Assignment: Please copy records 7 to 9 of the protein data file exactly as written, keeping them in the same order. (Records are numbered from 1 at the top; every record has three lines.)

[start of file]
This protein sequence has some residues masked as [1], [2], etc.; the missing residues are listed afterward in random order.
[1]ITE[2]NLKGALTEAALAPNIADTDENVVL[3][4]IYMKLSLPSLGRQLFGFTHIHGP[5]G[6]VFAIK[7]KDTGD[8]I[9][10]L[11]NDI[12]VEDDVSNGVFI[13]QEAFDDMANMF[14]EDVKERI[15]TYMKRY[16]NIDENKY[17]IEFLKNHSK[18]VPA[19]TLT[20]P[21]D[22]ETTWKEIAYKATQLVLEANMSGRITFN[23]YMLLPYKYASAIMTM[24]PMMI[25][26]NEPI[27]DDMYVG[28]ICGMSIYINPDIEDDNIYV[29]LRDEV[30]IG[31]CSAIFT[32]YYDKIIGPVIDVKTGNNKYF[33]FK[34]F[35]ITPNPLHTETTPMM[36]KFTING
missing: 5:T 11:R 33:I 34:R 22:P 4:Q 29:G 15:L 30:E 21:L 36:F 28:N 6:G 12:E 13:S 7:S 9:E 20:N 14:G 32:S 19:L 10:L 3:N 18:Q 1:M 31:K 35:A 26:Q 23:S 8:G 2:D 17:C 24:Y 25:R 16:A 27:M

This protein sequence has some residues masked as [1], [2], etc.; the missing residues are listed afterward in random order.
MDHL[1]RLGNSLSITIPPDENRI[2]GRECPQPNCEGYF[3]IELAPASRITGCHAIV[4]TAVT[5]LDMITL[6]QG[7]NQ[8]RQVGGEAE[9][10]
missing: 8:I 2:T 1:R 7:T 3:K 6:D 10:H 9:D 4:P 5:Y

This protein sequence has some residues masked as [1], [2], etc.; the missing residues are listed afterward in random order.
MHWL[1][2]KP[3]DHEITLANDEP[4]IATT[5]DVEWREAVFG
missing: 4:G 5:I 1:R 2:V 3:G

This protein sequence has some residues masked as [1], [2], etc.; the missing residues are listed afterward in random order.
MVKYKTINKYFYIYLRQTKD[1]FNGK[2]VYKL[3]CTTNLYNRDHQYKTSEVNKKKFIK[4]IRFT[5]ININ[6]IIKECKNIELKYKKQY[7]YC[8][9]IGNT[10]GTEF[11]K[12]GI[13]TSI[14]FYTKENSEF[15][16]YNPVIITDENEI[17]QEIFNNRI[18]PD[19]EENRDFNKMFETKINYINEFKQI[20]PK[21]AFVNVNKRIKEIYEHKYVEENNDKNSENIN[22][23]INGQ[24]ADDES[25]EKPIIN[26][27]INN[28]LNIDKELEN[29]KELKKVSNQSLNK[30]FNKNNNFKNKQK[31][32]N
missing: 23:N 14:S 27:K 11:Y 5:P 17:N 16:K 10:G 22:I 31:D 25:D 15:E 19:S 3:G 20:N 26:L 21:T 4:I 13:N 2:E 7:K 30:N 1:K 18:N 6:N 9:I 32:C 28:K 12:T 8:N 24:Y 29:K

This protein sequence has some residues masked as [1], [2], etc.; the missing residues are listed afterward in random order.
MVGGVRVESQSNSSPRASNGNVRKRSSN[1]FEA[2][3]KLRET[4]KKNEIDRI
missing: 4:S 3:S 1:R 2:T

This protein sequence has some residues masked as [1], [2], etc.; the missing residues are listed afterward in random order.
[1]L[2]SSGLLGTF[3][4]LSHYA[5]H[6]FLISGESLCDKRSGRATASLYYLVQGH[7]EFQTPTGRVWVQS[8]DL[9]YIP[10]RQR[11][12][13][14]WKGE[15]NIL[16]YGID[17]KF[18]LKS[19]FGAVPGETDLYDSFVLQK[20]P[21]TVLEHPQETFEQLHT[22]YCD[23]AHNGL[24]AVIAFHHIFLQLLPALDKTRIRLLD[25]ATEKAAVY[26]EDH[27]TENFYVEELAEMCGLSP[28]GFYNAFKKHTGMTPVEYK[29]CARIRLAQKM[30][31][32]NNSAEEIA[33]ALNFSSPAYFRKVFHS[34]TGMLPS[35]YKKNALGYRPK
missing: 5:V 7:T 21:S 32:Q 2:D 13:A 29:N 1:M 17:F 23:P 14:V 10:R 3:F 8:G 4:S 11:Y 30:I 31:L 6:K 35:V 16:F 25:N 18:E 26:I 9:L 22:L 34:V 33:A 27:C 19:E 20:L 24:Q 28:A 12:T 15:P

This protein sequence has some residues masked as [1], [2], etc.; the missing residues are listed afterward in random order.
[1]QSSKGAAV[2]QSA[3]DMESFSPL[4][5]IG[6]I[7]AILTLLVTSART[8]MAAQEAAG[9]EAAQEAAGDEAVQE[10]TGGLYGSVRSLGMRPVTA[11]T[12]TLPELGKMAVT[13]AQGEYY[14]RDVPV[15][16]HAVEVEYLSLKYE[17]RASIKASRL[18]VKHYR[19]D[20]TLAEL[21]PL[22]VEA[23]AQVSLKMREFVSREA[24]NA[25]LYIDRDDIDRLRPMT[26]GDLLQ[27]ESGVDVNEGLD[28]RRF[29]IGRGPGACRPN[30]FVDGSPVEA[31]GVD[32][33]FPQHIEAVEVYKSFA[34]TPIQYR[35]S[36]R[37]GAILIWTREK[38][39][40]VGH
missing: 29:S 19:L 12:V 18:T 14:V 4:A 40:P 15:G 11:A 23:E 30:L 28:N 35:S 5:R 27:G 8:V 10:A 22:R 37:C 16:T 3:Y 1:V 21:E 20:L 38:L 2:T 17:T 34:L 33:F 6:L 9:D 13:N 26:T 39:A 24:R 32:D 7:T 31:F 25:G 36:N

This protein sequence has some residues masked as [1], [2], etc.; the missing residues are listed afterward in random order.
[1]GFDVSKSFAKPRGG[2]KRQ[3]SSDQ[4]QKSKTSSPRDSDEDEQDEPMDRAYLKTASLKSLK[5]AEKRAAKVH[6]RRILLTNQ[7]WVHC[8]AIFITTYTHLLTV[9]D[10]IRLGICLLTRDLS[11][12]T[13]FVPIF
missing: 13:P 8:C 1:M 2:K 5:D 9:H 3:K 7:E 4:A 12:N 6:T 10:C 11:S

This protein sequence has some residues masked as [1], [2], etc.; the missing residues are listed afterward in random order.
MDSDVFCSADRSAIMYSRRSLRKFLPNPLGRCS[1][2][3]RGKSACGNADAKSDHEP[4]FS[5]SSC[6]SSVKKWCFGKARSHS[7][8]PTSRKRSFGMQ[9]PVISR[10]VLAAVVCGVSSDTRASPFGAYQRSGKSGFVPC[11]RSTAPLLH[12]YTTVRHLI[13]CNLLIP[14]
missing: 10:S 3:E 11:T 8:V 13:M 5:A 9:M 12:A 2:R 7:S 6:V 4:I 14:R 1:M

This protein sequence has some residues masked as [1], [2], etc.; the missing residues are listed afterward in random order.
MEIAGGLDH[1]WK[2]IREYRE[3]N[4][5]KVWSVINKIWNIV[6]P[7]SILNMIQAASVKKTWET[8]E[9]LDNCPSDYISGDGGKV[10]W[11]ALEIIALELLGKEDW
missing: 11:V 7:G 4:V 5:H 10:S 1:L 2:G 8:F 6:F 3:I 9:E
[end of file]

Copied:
This protein sequence has some residues masked as [1], [2], etc.; the missing residues are listed afterward in random order.
[1]QSSKGAAV[2]QSA[3]DMESFSPL[4][5]IG[6]I[7]AILTLLVTSART[8]MAAQEAAG[9]EAAQEAAGDEAVQE[10]TGGLYGSVRSLGMRPVTA[11]T[12]TLPELGKMAVT[13]AQGEYY[14]RDVPV[15][16]HAVEVEYLSLKYE[17]RASIKASRL[18]VKHYR[19]D[20]TLAEL[21]PL[22]VEA[23]AQVSLKMREFVSREA[24]NA[25]LYIDRDDIDRLRPMT[26]GDLLQ[27]ESGVDVNEGLD[28]RRF[29]IGRGPGACRPN[30]FVDGSPVEA[31]GVD[32][33]FPQHIEAVEVYKSFA[34]TPIQYR[35]S[36]R[37]GAILIWTREK[38][39][40]VGH
missing: 29:S 19:L 12:V 18:T 14:V 4:A 40:P 15:G 11:A 23:E 30:L 28:N 35:S 5:R 27:G 8:V 10:A 22:R 37:C 16:T 3:Y 1:V 21:E 20:L 38:L 2:T 17:T 34:L 33:F 6:L 9:D 13:N 26:T 39:A 24:R 32:D 7:T 31:F 25:G 36:N

This protein sequence has some residues masked as [1], [2], etc.; the missing residues are listed afterward in random order.
[1]GFDVSKSFAKPRGG[2]KRQ[3]SSDQ[4]QKSKTSSPRDSDEDEQDEPMDRAYLKTASLKSLK[5]AEKRAAKVH[6]RRILLTNQ[7]WVHC[8]AIFITTYTHLLTV[9]D[10]IRLGICLLTRDLS[11][12]T[13]FVPIF
missing: 13:P 8:C 1:M 2:K 5:D 9:H 3:K 7:E 4:A 12:N 6:T 10:C 11:S

This protein sequence has some residues masked as [1], [2], etc.; the missing residues are listed afterward in random order.
MDSDVFCSADRSAIMYSRRSLRKFLPNPLGRCS[1][2][3]RGKSACGNADAKSDHEP[4]FS[5]SSC[6]SSVKKWCFGKARSHS[7][8]PTSRKRSFGMQ[9]PVISR[10]VLAAVVCGVSSDTRASPFGAYQRSGKSGFVPC[11]RSTAPLLH[12]YTTVRHLI[13]CNLLIP[14]
missing: 10:S 3:E 11:T 8:V 13:M 5:A 9:M 12:A 2:R 7:S 6:V 4:I 14:R 1:M